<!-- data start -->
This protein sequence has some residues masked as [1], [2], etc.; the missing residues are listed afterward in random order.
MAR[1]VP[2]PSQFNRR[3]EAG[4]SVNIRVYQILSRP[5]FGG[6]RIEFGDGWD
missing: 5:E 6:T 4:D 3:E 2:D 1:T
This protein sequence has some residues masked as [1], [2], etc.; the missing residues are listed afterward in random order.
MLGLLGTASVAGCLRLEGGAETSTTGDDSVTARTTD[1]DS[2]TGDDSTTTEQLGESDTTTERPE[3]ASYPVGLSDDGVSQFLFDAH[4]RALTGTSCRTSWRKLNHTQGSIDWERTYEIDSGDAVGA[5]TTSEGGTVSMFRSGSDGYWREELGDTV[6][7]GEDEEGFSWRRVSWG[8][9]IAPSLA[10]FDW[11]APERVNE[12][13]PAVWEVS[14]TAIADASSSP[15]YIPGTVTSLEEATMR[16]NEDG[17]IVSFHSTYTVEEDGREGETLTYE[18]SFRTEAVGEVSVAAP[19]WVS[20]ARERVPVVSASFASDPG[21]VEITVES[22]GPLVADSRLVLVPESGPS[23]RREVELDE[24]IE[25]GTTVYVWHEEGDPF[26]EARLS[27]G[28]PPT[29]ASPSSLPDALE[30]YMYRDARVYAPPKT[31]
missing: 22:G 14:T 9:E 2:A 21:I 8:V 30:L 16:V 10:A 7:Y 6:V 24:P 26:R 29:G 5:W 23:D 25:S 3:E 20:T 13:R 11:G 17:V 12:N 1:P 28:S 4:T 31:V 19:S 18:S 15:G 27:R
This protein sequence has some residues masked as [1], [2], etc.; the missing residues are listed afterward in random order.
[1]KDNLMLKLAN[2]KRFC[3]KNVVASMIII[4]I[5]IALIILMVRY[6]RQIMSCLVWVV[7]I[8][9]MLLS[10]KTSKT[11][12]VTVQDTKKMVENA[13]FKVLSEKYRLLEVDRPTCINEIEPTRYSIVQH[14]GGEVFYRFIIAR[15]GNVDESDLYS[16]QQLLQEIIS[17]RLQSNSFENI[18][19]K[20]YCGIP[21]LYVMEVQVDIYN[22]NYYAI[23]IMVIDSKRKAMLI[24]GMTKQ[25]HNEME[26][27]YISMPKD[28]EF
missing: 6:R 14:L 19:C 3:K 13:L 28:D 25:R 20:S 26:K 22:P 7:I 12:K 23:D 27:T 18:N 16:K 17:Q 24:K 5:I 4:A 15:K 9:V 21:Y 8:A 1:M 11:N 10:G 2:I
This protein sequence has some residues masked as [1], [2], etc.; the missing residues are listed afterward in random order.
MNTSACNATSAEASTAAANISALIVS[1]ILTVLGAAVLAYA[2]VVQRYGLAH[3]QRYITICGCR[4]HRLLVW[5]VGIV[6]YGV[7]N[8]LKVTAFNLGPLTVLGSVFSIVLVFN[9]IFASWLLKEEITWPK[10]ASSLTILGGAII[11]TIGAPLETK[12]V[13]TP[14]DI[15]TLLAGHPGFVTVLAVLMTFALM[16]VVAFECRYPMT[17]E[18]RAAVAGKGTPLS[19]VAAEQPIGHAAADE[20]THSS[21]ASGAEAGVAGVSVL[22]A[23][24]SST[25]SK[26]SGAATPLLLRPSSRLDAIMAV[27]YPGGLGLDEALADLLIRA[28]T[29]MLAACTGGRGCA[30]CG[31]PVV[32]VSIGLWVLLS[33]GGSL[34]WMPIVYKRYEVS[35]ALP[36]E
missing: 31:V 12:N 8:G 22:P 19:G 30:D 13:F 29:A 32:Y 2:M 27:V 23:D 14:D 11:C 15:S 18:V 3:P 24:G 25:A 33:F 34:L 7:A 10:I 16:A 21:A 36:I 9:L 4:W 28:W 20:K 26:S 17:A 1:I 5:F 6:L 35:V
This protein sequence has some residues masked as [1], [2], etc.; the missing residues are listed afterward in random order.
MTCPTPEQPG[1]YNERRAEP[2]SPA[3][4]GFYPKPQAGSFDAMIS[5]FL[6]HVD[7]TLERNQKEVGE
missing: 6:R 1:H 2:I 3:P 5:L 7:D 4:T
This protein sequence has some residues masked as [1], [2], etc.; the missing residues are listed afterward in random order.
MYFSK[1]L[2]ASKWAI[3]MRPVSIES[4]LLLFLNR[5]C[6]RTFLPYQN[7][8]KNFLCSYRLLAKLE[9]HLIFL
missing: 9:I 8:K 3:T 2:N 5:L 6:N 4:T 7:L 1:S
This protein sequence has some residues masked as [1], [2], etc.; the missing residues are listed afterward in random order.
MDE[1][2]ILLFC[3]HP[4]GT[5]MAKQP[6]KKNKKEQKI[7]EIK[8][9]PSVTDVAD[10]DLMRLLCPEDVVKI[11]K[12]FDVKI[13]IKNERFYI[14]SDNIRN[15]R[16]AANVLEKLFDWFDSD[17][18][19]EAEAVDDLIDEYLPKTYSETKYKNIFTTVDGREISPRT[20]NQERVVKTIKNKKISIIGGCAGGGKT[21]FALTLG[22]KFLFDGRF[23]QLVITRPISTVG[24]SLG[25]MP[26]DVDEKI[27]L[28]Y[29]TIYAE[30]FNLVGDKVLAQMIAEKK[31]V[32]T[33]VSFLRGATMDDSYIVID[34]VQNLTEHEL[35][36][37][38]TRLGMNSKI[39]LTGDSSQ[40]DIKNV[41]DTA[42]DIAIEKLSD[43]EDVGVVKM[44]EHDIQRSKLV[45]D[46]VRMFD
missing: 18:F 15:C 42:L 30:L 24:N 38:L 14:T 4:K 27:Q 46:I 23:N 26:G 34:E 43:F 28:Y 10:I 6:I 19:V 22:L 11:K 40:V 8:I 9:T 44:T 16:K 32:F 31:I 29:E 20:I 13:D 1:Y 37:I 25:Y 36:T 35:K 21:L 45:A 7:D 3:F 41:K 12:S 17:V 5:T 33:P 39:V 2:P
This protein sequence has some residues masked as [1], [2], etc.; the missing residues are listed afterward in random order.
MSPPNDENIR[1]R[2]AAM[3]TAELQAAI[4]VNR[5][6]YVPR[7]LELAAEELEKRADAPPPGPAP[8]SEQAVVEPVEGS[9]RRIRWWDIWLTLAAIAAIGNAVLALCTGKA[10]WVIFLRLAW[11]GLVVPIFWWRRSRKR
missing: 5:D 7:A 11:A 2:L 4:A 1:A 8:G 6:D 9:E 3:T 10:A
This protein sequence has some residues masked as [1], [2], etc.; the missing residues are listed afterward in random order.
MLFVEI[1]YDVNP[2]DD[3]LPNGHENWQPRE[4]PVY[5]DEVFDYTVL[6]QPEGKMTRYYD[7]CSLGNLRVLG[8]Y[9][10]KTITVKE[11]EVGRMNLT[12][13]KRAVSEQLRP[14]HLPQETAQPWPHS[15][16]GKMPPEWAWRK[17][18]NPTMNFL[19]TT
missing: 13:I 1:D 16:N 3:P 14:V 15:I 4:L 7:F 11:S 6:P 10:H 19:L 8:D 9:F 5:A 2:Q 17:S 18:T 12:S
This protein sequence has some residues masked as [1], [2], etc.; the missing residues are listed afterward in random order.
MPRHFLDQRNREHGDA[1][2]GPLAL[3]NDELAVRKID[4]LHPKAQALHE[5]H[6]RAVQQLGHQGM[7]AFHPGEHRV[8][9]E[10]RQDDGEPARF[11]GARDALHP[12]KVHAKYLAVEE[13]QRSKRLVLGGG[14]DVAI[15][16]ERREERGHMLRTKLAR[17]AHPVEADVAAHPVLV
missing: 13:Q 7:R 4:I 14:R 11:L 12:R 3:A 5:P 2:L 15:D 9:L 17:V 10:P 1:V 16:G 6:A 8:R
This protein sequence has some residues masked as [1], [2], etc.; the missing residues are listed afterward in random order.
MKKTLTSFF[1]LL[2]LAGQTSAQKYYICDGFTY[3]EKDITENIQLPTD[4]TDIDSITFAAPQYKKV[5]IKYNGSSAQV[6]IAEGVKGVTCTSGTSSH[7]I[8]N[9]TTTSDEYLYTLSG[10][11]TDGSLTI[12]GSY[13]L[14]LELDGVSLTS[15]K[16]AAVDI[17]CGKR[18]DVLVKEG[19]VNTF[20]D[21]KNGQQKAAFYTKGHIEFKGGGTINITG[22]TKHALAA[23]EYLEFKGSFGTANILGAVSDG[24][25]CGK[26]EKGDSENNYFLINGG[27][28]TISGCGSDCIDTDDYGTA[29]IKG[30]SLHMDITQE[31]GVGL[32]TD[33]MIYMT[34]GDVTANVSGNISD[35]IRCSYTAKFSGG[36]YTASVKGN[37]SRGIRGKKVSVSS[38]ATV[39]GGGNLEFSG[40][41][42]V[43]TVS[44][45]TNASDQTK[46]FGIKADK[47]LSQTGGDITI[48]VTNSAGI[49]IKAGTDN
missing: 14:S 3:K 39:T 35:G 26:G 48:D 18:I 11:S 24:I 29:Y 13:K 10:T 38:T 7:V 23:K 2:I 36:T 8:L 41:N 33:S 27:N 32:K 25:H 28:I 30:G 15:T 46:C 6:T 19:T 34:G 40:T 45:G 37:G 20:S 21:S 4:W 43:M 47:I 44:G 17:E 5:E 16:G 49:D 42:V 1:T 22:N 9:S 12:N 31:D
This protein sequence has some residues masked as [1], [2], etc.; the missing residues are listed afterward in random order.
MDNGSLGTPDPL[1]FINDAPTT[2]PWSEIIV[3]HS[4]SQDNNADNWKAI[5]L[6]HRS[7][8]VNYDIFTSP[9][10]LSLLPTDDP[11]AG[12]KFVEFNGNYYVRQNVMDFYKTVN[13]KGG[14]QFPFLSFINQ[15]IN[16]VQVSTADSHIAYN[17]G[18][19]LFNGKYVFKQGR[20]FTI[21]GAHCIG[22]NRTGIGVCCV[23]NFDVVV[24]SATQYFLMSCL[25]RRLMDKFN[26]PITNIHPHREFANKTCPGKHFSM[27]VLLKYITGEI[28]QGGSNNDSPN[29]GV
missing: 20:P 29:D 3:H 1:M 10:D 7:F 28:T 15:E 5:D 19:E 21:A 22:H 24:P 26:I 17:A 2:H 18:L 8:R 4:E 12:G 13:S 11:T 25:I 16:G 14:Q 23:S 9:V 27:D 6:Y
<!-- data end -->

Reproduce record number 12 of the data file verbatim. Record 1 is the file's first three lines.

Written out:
This protein sequence has some residues masked as [1], [2], etc.; the missing residues are listed afterward in random order.
MDNGSLGTPDPL[1]FINDAPTT[2]PWSEIIV[3]HS[4]SQDNNADNWKAI[5]L[6]HRS[7][8]VNYDIFTSP[9][10]LSLLPTDDP[11]AG[12]KFVEFNGNYYVRQNVMDFYKTVN[13]KGG[14]QFPFLSFINQ[15]IN[16]VQVSTADSHIAYN[17]G[18][19]LFNGKYVFKQGR[20]FTI[21]GAHCIG[22]NRTGIGVCCV[23]NFDVVV[24]SATQYFLMSCL[25]RRLMDKFN[26]PITNIHPHREFANKTCPGKHFSM[27]VLLKYITGEI[28]QGGSNNDSPN[29]GV
missing: 20:P 29:D 3:H 1:M 10:D 7:F 28:T 15:E 5:D 19:E 21:A 22:H 24:P 26:I 17:A 2:H 18:L 8:R 4:E 12:G 13:S 11:T 25:I 16:G 14:Q 23:S 9:V 27:D 6:Y